Hope everyone had a wonderful Mother’s Day weekend last weekend. I went home to visit my parents last Sunday. While they were still in church I got a chance to go through my mom’s gardens and take some shots of her spring flowers. Love this time of year back home. Even got some shots of their pig. They live out in the country the nearest town is 6 miles with a population of 275 people. The closest thing to a city near them with 10,000+ people is 20+ miles away where you can do your grocery shopping, and cloths shopping. Thought I would throw in some pictures from my visit before we get to today’s topic.
So, on today’s topic of Photography copyrights I am going to briefly discuss the copyright law. I have found that a lot of people do not know that as soon as you take the photograph that photography is your property and automatically protected by copyright law. A copyright for photographers means that you own the property. With this ownership, you have certain rights to that property. The ownership rights include:
- Reproducing the photograph
- Create other works based upon the photograph
- The right to distribute copies of the photograph for public sale or transferring the ownership, or by rental, lease, or lending the image to others for use.
- The right to display the photograph public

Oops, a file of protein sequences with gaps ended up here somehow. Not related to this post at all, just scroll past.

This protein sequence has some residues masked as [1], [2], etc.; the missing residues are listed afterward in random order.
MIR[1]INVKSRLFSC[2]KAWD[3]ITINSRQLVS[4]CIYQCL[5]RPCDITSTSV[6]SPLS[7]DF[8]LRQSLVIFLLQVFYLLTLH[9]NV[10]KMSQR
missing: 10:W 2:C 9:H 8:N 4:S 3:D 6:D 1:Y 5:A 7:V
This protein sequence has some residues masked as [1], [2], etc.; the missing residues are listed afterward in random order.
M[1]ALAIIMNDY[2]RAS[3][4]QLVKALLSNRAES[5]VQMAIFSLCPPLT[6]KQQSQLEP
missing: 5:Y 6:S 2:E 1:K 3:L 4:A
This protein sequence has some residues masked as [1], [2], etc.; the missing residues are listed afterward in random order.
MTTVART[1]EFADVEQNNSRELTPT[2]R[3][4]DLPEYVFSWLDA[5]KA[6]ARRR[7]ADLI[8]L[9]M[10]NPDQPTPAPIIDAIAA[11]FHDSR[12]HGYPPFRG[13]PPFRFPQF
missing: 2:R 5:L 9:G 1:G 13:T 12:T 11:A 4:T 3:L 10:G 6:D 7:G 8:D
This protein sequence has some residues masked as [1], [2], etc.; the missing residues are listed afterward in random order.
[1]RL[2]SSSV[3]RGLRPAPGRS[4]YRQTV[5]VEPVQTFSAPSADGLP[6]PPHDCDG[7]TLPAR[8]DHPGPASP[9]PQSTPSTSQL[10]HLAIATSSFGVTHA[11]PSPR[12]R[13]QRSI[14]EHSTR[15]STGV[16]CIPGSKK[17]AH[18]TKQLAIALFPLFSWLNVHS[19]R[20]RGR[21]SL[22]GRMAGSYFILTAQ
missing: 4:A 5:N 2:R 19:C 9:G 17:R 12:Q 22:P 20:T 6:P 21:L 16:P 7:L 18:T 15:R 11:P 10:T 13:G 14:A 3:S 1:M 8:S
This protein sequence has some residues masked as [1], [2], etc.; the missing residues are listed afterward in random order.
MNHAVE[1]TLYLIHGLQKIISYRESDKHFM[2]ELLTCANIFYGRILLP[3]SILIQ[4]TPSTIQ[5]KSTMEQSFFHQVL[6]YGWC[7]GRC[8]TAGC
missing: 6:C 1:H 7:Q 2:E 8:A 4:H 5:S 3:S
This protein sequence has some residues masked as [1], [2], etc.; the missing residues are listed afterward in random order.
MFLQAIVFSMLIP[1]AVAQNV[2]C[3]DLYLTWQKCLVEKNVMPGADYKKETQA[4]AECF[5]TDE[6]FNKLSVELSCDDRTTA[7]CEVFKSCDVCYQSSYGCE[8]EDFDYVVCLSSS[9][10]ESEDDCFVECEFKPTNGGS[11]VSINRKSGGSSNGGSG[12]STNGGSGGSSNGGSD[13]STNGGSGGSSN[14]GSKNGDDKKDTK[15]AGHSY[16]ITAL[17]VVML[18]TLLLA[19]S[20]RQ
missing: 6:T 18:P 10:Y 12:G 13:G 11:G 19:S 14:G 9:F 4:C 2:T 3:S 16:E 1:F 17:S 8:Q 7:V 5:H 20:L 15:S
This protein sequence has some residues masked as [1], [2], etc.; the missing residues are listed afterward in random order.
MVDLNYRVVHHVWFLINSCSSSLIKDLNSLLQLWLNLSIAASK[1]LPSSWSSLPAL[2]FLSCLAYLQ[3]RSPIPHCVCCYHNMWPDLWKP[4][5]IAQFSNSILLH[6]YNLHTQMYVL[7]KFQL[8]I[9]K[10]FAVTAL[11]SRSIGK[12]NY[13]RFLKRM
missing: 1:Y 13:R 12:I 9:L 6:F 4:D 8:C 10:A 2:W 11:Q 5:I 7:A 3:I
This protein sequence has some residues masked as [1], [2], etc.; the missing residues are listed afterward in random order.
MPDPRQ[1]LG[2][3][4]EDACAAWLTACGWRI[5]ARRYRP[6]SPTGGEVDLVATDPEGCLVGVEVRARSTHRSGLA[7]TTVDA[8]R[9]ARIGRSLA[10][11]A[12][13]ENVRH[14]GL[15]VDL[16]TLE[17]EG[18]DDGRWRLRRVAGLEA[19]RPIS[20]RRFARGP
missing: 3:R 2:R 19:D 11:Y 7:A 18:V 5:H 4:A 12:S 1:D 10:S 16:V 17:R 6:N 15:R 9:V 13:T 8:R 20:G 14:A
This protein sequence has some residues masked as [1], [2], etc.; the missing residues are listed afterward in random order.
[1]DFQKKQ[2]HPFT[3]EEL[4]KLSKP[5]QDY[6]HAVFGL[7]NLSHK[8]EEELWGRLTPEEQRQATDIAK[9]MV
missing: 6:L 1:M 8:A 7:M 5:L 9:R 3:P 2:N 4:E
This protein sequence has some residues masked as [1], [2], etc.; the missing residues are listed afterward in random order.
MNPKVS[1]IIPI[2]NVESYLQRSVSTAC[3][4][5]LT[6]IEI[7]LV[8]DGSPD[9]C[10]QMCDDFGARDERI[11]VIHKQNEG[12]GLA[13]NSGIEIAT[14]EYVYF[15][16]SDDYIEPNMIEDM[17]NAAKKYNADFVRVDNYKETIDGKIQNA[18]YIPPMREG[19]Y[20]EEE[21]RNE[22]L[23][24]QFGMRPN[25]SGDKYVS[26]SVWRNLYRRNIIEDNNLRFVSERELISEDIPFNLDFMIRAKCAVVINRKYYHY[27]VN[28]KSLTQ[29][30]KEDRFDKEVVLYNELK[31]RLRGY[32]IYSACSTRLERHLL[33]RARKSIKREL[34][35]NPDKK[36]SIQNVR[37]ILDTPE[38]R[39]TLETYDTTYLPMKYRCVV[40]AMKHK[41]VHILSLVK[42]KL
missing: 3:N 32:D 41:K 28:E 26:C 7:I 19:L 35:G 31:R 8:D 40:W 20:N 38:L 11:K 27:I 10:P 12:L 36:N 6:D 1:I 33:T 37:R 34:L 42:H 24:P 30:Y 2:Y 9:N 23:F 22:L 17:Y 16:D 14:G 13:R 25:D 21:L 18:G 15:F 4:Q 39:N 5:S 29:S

The above information was found in the U.S. Copyright Act at 17 U.S.C 106. You should still consider registering your photo for copyright as this would allow for more protection of the image.
The only exception for an image copyright is when the image falls into the “Work-made-for-hire” category. In order to meet this category, the photograph must fall within one of the two situations. Situation one the photographer is hired to take photographs for the employer such as an employee of a newspaper, magazine etc. Please note that Portrait and wedding photography do not fall into this situation. The second situation is a photographer that is hired to provide photographs for a collection of works or compilations. Typically, the photographer would sign a written agreement that states the work is considered work for hire.
The best thing to do if you have any questions at all on copyright infringement is to discuss this with a lawyer. You do not want to go at this alone and they would have the best recommendations on how to proceed. Be it to request the image be removed, go after damages through court, or ask for credit to be added to the image with a link back to your page.
Now I see a lot of questions on Facebook requesting instructions on how to add a watermark. I use Lightroom for most of my editing as I only have to do small adjustments when I can then select for multiple photos. I have not used Photoshop for my watermarking as I typically place the watermark in the lower right hand corner of the image for all images. I always export the images twice. One with the watermark to use on Facebook and this blog and the other copy without the watermark to be used for sales.
- You will want to import your images to Adobe Lightroom and make all adjustments you wish to make.
- After all the adjustments have been made click on the “Library” tab in Lightroom.